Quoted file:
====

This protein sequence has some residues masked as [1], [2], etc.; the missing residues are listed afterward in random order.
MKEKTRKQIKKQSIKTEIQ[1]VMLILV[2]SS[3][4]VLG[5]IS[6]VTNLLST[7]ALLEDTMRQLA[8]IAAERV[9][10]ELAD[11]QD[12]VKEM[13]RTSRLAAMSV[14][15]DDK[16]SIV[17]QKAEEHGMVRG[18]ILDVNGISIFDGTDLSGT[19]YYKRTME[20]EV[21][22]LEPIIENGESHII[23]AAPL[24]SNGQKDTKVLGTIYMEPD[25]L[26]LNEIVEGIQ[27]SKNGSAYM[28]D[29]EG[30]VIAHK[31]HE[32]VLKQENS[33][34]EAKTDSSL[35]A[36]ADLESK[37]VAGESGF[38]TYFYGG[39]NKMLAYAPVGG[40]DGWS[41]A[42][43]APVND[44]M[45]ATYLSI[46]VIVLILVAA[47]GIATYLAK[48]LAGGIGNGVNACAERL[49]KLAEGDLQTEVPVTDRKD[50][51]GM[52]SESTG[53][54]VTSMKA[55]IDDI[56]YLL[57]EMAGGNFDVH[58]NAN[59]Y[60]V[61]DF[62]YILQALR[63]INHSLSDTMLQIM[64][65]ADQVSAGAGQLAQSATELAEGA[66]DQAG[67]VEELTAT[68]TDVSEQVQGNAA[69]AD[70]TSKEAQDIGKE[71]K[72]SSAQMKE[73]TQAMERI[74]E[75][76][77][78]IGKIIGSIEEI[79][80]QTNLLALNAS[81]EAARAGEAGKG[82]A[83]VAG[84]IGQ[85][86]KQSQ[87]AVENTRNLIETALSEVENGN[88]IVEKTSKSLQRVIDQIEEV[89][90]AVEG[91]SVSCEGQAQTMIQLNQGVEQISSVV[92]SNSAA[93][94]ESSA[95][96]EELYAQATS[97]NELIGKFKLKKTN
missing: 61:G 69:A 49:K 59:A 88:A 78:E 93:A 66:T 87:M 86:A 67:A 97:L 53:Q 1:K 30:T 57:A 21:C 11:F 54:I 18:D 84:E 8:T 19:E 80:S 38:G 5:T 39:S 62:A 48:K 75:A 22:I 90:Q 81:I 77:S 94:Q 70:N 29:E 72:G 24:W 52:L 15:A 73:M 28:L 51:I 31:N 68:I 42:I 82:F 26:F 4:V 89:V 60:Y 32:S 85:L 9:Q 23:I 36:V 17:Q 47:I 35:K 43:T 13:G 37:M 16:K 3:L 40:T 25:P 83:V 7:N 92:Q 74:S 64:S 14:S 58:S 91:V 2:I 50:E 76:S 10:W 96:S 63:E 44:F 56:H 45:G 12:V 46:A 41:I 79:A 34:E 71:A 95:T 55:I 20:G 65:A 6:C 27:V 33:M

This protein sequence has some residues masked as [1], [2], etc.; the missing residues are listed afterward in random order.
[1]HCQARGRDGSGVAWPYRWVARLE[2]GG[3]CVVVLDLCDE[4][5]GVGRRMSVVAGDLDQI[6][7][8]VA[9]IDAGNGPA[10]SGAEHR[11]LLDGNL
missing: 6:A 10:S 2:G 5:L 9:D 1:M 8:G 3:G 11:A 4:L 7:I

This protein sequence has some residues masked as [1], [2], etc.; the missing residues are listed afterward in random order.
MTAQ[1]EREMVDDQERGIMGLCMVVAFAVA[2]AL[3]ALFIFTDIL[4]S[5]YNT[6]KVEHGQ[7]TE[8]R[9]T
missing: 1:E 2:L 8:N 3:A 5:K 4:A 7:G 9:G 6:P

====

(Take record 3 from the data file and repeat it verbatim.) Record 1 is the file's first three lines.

This protein sequence has some residues masked as [1], [2], etc.; the missing residues are listed afterward in random order.
MTAQ[1]EREMVDDQERGIMGLCMVVAFAVA[2]AL[3]ALFIFTDIL[4]S[5]YNT[6]KVEHGQ[7]TE[8]R[9]T
missing: 1:E 2:L 8:N 3:A 5:K 4:A 7:G 9:G 6:P